Japanese companies should invest more in Africa, where investment opportunities and returns on investment are among the highest in the world, African Development Bank President Dr. Akinwumi Adesina has urged attendees at the 8th Conference Tokyo International Conference on African Development (TICAD8).
Adesina commended the Japanese government and the private sector for their strong support for Africa’s development.
He told Japanese companies to assess investment opportunities in Africa based on facts and evidence, not perceptions.
The Bank Group Chief said: “In 2020, Moody’s Analytics performed a 10-year cumulative assessment of global infrastructure debt default rates, by region. He found that Africa was the region with the second lowest cumulative default rate, after the Middle East. This is proof once again that infrastructure as an asset class in Africa is solid, secure and profitable.
Twenty African heads of state are attending the conference in the Tunisian capital of Tunis from August 27-28.
Japanese officials and business leaders as well as heads of international organizations are also attending the conference.
Speaking via video link, Japanese Prime Minister Fumio Kishida said Japan had achieved its goal of contributing $20 billion to Africa in the private sector, a target it set during TICAD7 in 2019. Kishida also announced new engagements. He said Japan “will provide co-financing of up to $5 billion, together with the African Development Bank, to improve the lives of Africans.”
Senegalese President Macky Sall said Japanese companies have “the technological and financial capacity to establish partnerships in Africa in sectors such as infrastructure, transport and housing”.
United Nations Under-Secretary-General Amina J. Mohammed hailed Japan’s foresight in establishing TICAD in 1993. She warned of the magnitude of the challenges facing Africa today, adding, “ Through platforms such as TICAD, we already have partnerships in place to respond to these challenges in solidarity.
African Union Commission Chairperson Moussa Faki Mahamat commended Japan for its efforts to build African capacity through education and training. He hailed a Japanese initiative that trained more than 1,000 young Africans in nutrition.
The head of the African Development Bank said African countries would need significant financial resources to deal with the impacts of Covid-19, accelerating climate change and Russia’s war in Ukraine.
“Now is the time to strongly support the African Adaptation Acceleration Agenda to mobilize $25 billion for climate adaptation in Africa, especially as we look forward to COP-27 in Egypt. “, said Adesina.
He said the Bank’s African Emergency Food Production Facility, launched in May 2022, is providing $1.13 billion to 24 countries to finance a planned $1.5 billion for food production in Africa. emergency. The African Development Bank accelerated approval of the facility in early 2022 to head off a potential food and fertilizer crisis resulting from the war in Ukraine.
Adesina thanked Japan for their contribution to the facility. “I am delighted that the Japan International Cooperation Agency (JICA) has provided additional co-funding of $518 million to support the facility.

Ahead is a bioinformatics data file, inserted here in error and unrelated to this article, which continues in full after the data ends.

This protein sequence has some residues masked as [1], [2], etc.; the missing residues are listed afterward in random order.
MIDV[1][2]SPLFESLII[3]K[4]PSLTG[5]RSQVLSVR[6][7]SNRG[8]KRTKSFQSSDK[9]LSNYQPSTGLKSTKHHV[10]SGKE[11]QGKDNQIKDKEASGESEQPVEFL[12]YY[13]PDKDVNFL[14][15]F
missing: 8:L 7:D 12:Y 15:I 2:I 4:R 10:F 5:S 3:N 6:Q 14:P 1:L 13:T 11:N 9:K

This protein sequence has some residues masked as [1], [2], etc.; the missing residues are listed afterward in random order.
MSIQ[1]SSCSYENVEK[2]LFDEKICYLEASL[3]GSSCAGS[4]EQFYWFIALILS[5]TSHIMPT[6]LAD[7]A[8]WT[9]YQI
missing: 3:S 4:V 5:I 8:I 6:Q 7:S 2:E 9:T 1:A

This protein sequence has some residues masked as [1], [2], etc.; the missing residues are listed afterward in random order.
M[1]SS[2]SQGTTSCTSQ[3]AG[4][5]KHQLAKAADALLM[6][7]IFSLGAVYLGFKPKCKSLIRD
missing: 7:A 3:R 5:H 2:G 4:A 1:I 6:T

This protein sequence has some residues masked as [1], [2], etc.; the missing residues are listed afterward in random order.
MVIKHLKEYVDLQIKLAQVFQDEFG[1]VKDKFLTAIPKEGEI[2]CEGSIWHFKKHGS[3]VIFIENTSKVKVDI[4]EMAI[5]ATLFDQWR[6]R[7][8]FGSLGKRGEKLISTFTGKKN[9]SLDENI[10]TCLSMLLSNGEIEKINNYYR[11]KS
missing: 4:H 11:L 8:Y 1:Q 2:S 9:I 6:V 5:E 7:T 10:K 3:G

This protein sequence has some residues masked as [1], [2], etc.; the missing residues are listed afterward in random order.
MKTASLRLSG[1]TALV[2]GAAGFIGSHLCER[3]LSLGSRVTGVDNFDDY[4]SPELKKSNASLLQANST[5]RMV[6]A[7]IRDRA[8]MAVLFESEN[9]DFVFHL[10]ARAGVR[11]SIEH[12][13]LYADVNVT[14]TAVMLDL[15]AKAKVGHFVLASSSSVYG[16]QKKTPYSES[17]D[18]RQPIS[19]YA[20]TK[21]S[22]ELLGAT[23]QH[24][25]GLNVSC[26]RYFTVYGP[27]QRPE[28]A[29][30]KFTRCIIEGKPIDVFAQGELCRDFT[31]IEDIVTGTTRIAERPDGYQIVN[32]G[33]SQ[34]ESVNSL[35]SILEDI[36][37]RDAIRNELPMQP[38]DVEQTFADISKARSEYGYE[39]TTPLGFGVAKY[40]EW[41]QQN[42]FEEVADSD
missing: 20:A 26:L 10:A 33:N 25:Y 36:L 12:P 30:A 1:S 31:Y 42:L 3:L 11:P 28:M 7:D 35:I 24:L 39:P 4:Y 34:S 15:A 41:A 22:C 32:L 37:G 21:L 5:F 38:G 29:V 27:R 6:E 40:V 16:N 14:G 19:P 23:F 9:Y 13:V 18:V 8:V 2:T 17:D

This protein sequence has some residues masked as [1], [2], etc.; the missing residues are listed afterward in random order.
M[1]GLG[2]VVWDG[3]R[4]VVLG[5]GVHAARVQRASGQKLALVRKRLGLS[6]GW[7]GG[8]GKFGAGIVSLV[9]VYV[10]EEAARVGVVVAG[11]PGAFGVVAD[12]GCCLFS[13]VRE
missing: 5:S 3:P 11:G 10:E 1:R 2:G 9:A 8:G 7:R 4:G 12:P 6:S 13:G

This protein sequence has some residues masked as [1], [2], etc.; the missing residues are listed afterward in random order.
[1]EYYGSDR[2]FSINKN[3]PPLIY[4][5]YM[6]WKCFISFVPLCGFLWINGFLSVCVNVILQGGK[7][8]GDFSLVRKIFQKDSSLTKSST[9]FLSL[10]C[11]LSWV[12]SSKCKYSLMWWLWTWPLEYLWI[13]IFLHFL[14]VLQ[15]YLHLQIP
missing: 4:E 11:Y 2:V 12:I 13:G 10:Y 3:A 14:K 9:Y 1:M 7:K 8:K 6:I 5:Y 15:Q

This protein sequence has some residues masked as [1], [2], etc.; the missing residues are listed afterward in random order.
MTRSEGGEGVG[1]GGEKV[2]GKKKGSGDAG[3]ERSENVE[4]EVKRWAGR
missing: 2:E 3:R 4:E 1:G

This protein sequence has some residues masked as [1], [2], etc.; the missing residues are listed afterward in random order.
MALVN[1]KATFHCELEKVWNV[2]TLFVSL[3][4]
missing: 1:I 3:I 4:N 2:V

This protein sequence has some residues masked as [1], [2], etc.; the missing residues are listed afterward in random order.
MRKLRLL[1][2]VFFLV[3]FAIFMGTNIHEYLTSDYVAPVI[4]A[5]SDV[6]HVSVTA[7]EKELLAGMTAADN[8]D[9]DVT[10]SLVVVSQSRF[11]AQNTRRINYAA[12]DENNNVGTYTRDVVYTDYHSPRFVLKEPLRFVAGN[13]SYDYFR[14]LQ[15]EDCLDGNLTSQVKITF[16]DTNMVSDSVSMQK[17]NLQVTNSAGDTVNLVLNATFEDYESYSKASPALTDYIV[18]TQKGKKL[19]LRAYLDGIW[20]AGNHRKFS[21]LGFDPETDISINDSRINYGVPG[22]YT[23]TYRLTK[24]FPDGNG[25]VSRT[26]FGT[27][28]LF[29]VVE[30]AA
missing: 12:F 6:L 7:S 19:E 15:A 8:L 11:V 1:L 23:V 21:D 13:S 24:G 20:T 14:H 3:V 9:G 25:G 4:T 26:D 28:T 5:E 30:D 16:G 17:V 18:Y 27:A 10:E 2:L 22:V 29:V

At a forum for the business community, Adesina named two areas where he hoped to see increased Japanese engagement with Africa, namely bilateral trade and investment. He said Africa accounts for only 0.003% of Japan’s $2 trillion foreign direct investment worldwide.
Adesina pointed out that the Japanese companies that were bold in their investments in Africa were the ones that prospered. He gave the example of Toyota Tsusho’s investment in car factories in South Africa, which had generated $8.5 billion in revenue by March 2022. Others, he said, included Komatsu and Mitsubishi Heavy Industries.
Citing Africa’s youth, entrepreneurship and innovative spirit, Adesina said, “Africa is home to a vibrant fintech ecosystem that is leading the continent’s digital revolution with the greatest potential to lead the world. The continent is home to 576 fintech start-ups and they are led by young people.
Adesina named other vital investment sectors, including the production of lithium batteries that power electric vehicles, agribusiness and renewable energy, including from hydroelectric, wind and geothermal sources.
TICAD8 also included the signing ceremony of 91 memorandums of understanding that the government and companies of Japan have agreed with African companies or governments.
The pacts included projects in all five regions of Africa to develop human resource technical skills and green hydrogen, water desalination and geothermal solutions.
Adesina had a bilateral meeting with Japan International Cooperation Agency (JICA) President Tanaka Akihito and Japan Bank for International Cooperation Governor Nobumitsu Hayashi. He also attended a bilateral meeting with the leaders of Keidanren, a Japanese economic organization representing businesses and industry and regional associations. The meetings focused on the need for closer cooperation in investment, including co-financing of key projects, trade and opportunities for the Japanese private sector. Discussions also focused on the next 16e replenishment of the African Development Fund, the concessional lending window of the African Development Bank Group.
TICAD, which takes place every three years, is organized by the Government of Japan, the United Nations, the United Nations Development Programme, the African Union Commission and the World Bank.